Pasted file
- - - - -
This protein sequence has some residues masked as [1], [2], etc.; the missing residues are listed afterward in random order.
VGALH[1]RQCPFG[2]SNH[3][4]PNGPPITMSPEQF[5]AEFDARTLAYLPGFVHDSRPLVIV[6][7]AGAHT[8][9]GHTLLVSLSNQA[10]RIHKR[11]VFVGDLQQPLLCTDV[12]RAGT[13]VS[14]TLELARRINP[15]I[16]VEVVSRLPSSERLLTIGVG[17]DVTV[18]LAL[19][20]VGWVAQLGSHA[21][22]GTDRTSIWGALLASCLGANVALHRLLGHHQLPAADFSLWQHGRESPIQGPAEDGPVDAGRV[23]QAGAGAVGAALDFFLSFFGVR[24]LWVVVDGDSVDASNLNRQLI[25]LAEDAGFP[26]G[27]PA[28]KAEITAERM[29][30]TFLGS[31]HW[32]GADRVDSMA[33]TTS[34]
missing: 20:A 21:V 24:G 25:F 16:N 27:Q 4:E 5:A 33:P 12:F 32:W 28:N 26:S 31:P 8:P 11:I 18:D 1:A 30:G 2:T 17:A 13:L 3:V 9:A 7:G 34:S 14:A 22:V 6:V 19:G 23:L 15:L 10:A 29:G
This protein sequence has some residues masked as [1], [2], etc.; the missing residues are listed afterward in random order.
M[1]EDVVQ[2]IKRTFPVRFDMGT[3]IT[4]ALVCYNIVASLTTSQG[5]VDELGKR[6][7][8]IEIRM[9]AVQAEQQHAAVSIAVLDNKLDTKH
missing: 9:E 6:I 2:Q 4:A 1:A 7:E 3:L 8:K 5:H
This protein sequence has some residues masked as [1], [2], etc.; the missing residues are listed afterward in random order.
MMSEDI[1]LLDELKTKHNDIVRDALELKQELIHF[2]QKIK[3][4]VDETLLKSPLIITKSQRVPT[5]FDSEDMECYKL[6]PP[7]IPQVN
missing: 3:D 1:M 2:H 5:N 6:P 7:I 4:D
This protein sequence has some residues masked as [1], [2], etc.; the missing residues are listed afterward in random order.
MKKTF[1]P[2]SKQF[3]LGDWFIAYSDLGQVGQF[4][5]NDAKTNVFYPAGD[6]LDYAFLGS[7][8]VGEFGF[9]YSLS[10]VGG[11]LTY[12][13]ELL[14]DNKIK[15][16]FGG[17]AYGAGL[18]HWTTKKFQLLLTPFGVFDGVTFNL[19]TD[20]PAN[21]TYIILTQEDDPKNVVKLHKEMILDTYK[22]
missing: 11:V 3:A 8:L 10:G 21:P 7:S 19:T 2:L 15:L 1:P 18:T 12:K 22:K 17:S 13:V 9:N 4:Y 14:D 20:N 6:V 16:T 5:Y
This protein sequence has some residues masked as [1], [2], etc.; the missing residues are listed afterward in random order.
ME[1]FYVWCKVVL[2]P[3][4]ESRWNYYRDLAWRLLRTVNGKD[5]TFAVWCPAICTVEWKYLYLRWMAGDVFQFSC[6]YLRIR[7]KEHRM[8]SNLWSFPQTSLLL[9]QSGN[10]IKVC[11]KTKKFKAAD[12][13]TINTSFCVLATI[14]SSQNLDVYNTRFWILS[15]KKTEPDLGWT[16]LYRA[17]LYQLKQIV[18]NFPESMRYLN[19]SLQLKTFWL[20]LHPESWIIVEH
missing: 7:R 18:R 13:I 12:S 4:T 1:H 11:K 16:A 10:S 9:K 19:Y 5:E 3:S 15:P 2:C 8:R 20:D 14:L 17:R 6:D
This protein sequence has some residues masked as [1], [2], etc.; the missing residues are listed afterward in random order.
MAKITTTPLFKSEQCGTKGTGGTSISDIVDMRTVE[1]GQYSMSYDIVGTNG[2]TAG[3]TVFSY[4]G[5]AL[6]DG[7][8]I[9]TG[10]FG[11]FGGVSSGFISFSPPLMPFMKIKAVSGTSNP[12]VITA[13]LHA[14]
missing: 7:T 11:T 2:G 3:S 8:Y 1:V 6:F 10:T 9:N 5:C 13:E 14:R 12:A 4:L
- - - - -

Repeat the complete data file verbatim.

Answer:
This protein sequence has some residues masked as [1], [2], etc.; the missing residues are listed afterward in random order.
VGALH[1]RQCPFG[2]SNH[3][4]PNGPPITMSPEQF[5]AEFDARTLAYLPGFVHDSRPLVIV[6][7]AGAHT[8][9]GHTLLVSLSNQA[10]RIHKR[11]VFVGDLQQPLLCTDV[12]RAGT[13]VS[14]TLELARRINP[15]I[16]VEVVSRLPSSERLLTIGVG[17]DVTV[18]LAL[19][20]VGWVAQLGSHA[21][22]GTDRTSIWGALLASCLGANVALHRLLGHHQLPAADFSLWQHGRESPIQGPAEDGPVDAGRV[23]QAGAGAVGAALDFFLSFFGVR[24]LWVVVDGDSVDASNLNRQLI[25]LAEDAGFP[26]G[27]PA[28]KAEITAERM[29][30]TFLGS[31]HW[32]GADRVDSMA[33]TTS[34]
missing: 20:A 21:V 24:G 25:F 16:N 27:Q 4:E 5:A 33:P 12:F 32:W 28:N 26:S 31:P 8:P 11:I 18:D 1:A 30:G 2:T 17:A 13:L 3:V 9:A 7:G 34:S 14:A 22:V 6:V 19:G 23:L 15:L 10:A 29:G
This protein sequence has some residues masked as [1], [2], etc.; the missing residues are listed afterward in random order.
M[1]EDVVQ[2]IKRTFPVRFDMGT[3]IT[4]ALVCYNIVASLTTSQG[5]VDELGKR[6][7][8]IEIRM[9]AVQAEQQHAAVSIAVLDNKLDTKH
missing: 9:E 6:I 2:Q 4:A 1:A 7:E 3:L 8:K 5:H
This protein sequence has some residues masked as [1], [2], etc.; the missing residues are listed afterward in random order.
MMSEDI[1]LLDELKTKHNDIVRDALELKQELIHF[2]QKIK[3][4]VDETLLKSPLIITKSQRVPT[5]FDSEDMECYKL[6]PP[7]IPQVN
missing: 3:D 1:M 2:H 5:N 6:P 7:I 4:D
This protein sequence has some residues masked as [1], [2], etc.; the missing residues are listed afterward in random order.
MKKTF[1]P[2]SKQF[3]LGDWFIAYSDLGQVGQF[4][5]NDAKTNVFYPAGD[6]LDYAFLGS[7][8]VGEFGF[9]YSLS[10]VGG[11]LTY[12][13]ELL[14]DNKIK[15][16]FGG[17]AYGAGL[18]HWTTKKFQLLLTPFGVFDGVTFNL[19]TD[20]PAN[21]TYIILTQEDDPKNVVKLHKEMILDTYK[22]
missing: 11:V 3:A 8:L 10:G 21:P 7:S 19:T 2:L 15:L 1:P 18:T 12:K 22:K 17:S 13:V 9:N 4:Y 14:D 20:N 6:V 16:T 5:Y
This protein sequence has some residues masked as [1], [2], etc.; the missing residues are listed afterward in random order.
ME[1]FYVWCKVVL[2]P[3][4]ESRWNYYRDLAWRLLRTVNGKD[5]TFAVWCPAICTVEWKYLYLRWMAGDVFQFSC[6]YLRIR[7]KEHRM[8]SNLWSFPQTSLLL[9]QSGN[10]IKVC[11]KTKKFKAAD[12][13]TINTSFCVLATI[14]SSQNLDVYNTRFWILS[15]KKTEPDLGWT[16]LYRA[17]LYQLKQIV[18]NFPESMRYLN[19]SLQLKTFWL[20]LHPESWIIVEH
missing: 7:R 18:R 13:I 12:S 4:T 1:H 11:K 16:A 10:S 9:K 19:Y 5:E 3:S 15:P 2:C 8:R 20:D 14:L 17:R 6:D
This protein sequence has some residues masked as [1], [2], etc.; the missing residues are listed afterward in random order.
MAKITTTPLFKSEQCGTKGTGGTSISDIVDMRTVE[1]GQYSMSYDIVGTNG[2]TAG[3]TVFSY[4]G[5]AL[6]DG[7][8]I[9]TG[10]FG[11]FGGVSSGFISFSPPLMPFMKIKAVSGTSNP[12]VITA[13]LHA[14]
missing: 7:T 11:T 2:G 3:S 8:Y 1:V 6:F 10:T 9:N 5:C 13:E 14:R 12:A 4:L